How HR Leaders Can Support Employees' Mental Health When Dealing with Cancer
The emotional challenges encountered by cancer patients and their caregivers reveals a complex and often overlooked aspect within the workplace. Learn how HR leaders can play a pivotal role in providing vital mental health support for these individuals.
October 25, 2023
Jeff Dobro M.D., FACR - Transcarent Chief Innovation Officer
Serious mental health issues are very common among patients with cancer, their caregivers, and family members. These issues are often under appreciated and under addressed.
Establishing a strong support network and seamlessly integrating high-quality care, including mental health services, can relieve a significant burden for employees dealing with cancer and their caregivers; improving outcomes, and providing peace of mind.
Employers play a critical role in helping to shape their employees’ journey from diagnosis to survivorship, including the role of caregivers, and our teams at Transcarent and Spring Health are here to help.
When facing complex and dynamic workplace challenges, HR leaders excel at guiding their teams. But what about employees’ silent battles when dealing with deeply personal challenges like cancer?
The emotional and psychological toll inflicted by cancer on patients, their loved ones, and their caregivers is profound and far-reaching. As benefits and people leaders, understanding the mental health challenges accompanying cancer is crucial for supporting the well-being of your people. When you better understand the complexities of cancer care, you can be empowered to create benefit offerings that truly make a difference in the lives of your employees and their families.
Keeping the mental health and total care experience simple and connected during this complex time is an important way to help employees navigate their cancer journey. Making it easy for your team to engage in the complete, wraparound care they need – from mental health to everyday care and complex care – can help alleviate some stress and put them on a good path to recovery.
The indelible impact of cancer on mental health
During the treatment stage, 65% of cancer patients report symptoms of anxiety. It’s unsurprising that many survivors also experience symptoms of post-traumatic stress disorder. Even after recovery, the lingering fear of cancer returning can cast a constant shadow over daily life, hindering survivors (and their loved ones) from fully engaging with life again.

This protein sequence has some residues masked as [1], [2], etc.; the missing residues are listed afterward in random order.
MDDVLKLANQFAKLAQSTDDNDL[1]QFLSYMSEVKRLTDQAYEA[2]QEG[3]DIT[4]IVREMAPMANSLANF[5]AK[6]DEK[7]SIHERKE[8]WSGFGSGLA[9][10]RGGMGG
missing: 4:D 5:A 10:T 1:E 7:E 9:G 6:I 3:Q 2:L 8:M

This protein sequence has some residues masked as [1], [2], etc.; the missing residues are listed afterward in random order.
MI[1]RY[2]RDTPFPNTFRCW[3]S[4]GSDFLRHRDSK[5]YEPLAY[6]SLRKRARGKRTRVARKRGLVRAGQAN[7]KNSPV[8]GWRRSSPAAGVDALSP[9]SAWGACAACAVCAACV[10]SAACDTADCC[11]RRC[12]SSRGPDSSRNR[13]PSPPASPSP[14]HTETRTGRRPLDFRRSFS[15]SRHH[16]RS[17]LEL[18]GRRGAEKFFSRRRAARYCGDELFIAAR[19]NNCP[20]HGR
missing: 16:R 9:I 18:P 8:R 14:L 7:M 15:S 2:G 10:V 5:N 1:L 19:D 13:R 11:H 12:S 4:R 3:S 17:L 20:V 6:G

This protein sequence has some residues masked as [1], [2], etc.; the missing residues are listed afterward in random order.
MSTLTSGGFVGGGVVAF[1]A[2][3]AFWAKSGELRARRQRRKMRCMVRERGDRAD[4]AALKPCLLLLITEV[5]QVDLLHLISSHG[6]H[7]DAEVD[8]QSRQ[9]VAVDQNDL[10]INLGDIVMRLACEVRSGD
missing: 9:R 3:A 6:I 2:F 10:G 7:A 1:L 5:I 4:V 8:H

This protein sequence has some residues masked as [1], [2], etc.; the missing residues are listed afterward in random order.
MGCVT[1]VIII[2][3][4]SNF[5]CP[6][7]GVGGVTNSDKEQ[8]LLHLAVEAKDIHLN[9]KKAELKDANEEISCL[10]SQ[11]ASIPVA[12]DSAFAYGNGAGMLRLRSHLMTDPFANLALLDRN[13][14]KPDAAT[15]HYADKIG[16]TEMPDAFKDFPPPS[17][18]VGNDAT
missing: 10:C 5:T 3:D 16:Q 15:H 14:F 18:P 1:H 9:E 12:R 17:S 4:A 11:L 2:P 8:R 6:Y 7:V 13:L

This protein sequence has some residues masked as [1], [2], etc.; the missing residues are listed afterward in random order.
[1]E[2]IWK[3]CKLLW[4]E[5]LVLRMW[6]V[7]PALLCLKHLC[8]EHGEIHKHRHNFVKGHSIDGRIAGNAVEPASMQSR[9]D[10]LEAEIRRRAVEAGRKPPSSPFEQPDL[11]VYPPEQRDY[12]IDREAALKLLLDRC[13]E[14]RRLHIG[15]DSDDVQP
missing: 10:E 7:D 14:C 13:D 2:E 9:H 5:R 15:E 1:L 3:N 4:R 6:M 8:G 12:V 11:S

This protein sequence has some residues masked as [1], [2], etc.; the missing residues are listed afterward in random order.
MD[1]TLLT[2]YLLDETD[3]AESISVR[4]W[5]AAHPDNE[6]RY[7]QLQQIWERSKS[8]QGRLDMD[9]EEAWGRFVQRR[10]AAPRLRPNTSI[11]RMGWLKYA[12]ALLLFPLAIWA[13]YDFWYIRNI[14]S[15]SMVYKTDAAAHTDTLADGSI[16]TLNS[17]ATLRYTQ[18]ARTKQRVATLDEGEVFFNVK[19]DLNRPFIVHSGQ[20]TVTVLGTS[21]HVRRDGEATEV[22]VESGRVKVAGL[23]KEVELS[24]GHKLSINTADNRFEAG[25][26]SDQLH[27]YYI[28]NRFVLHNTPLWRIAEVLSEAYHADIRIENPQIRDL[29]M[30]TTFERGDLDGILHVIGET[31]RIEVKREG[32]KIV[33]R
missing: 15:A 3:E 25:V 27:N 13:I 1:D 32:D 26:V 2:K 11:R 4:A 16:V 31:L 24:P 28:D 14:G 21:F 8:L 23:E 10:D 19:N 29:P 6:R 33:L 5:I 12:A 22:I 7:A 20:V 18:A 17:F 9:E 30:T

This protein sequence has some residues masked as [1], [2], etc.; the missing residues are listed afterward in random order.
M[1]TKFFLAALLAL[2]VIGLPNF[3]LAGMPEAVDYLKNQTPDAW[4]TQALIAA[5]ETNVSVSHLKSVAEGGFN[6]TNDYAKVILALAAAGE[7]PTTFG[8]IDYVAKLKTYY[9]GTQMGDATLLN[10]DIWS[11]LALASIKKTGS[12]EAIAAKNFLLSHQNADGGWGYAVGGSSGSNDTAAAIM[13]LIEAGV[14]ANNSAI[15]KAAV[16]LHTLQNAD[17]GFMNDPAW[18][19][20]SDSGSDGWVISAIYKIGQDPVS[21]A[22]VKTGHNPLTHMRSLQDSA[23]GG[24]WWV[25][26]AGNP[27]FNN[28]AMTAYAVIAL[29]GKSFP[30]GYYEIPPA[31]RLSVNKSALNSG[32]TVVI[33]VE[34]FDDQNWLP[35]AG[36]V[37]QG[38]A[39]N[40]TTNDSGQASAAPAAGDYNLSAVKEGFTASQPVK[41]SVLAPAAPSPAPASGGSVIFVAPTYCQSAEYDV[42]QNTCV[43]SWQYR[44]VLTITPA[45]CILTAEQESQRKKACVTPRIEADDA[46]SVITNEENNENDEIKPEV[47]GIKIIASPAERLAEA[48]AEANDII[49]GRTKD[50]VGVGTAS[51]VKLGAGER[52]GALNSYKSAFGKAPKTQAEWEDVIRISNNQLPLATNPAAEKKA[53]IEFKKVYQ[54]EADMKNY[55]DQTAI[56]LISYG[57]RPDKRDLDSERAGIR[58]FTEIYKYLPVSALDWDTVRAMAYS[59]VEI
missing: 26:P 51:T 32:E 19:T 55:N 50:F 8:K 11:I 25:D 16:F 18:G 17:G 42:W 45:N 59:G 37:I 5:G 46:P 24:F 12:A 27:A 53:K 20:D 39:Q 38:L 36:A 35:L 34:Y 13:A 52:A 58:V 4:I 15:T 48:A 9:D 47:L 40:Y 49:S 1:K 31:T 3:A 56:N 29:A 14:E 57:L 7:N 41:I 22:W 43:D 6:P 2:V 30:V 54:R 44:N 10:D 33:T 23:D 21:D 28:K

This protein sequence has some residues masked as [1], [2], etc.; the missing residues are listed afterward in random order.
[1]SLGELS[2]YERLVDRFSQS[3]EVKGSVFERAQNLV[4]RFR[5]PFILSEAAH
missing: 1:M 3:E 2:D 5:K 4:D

The stats reinforce the challenges. Forty-three percent of people said they felt unprepared to deal with the physical effects of cancer, such as pain that can result from tumors and surgeries; and 56% said they felt unprepared for the mental side effects experienced during treatment. 
While cancer alone is associated with reduced productivity, including higher turnover rates, absenteeism, and presenteeism - concurrent mental health issues can exacerbate these challenges for your employees.
Facing the possibility of premature death is emotionally overwhelming and can be difficult to process. Additionally, the rigors of treatment, loss of financial stability, isolation due to immunosuppressive medications, concerns over the welfare of their families, and other uncertainties can further exacerbate the emotional challenges of cancer. For many, anxiety remains a constant companion throughout their diagnosis and treatment. Having a trusted, easily accessible resource for care can give your employees the support they need on the journey.
The emotional toll of cancer on caregivers and families
Without an integrated and connected approach to care after a cancer diagnosis, the focus tends to remain on medical issues and treatment protocols. Assessing the mental and emotional well-being of the patient, caregiver, and other family members is often an afterthought or forgotten completely.